Cardiofaciocutaneous syndrome

Cardiofaciocutaneous syndrome
Classification and external resources
Specialty medical genetics
ICD-10 Q87.8
OMIM 115150
DiseasesDB 30111
MeSH C535579

Cardiofaciocutaneous Syndrome (CFC) is an extremely rare and serious genetic disorder.[1][2]

It is characterized by the following:

Malformations of face and head

Individuals with the disorder usually have distinctive malformations of the craniofacial area including an unusually large head (macrocephaly), prominent forehead, and abnormal narrowing of both sides of the forehead (bitemporal constriction); The nose can be upturned and short with a low nasal bridge; and large ears that are abnormally rotated toward the back of the head. In many cases, affected individuals also have downward slanting eyelid folds, widely spaced eyes, drooping of the upper eyelids, inward deviation of the eyes, and other eye abnormalities including absent eyebrows and eyelashes.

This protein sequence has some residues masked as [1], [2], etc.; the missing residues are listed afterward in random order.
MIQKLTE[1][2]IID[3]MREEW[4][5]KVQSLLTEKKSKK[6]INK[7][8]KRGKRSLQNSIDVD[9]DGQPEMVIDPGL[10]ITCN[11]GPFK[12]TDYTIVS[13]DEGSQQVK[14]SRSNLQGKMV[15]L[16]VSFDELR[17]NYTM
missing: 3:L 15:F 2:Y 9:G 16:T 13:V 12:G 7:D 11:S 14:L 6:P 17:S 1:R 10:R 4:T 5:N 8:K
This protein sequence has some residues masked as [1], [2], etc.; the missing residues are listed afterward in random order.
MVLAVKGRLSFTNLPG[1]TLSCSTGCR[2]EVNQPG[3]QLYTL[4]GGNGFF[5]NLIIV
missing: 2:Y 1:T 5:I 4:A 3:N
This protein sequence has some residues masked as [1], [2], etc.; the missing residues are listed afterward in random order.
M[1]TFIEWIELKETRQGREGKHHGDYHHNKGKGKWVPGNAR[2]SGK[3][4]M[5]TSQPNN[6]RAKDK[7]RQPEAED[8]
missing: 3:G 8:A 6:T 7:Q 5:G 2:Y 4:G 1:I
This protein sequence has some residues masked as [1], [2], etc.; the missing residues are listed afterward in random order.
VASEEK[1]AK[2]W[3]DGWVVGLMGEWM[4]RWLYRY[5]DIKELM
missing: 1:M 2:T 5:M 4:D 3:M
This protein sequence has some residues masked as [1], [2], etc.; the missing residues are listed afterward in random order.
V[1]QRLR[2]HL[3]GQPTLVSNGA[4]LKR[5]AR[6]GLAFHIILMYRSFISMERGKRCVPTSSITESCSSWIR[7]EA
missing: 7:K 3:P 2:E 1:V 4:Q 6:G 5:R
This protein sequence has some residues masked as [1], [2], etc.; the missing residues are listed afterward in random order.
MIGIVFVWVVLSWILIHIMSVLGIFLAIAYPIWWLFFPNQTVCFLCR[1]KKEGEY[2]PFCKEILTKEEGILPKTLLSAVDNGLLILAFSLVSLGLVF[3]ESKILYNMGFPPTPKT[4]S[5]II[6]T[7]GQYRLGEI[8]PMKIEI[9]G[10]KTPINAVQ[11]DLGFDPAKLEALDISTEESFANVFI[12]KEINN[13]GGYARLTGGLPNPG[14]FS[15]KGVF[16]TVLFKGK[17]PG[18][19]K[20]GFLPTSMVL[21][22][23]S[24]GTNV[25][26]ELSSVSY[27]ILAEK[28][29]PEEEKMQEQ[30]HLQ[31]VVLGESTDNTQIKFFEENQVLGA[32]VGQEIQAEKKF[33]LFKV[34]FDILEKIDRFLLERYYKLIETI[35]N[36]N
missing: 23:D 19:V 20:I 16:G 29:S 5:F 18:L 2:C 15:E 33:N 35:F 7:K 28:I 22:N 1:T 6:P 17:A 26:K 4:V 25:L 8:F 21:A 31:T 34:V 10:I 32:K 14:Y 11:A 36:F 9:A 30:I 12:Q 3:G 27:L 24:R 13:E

Genetic causes of CFC

Costello and Noonan syndrome are similar to CFC and their phenotypic overlap may be due to the biochemical relationship of the genes mutated in each syndrome to each other. Genes that are mutated in all three of these syndromes encode proteins that function in the MAP kinase pathway.

The relative severity of CFC when compared to Noonan Syndrome may reflect the position in the biochemical pathway each gene occupies.

Thus, any activating mutation downstream of SOS1 may be subject to less regulation that may mitigate the consequence of such mutations giving rise to the phenotypic differences seen between these syndromes.[3]


  1. James, William; Berger, Timothy; Elston, Dirk (2005). Andrews' Diseases of the Skin: Clinical Dermatology (10th ed.). Saunders. p. 550. ISBN 0-7216-2921-0.
  2. Freedberg; et al. (2003). Fitzpatrick's Dermatology in General Medicine (6th ed.). McGraw-Hill. p. 513. ISBN 0-07-138076-0.
  3. Bentires-Alj M, Kontaridis MI, Neel BG (March 2006). "Stops along the RAS pathway in human genetic disease". Nat. Med. 12 (3): 283–5. doi:10.1038/nm0306-283. PMID 16520774.

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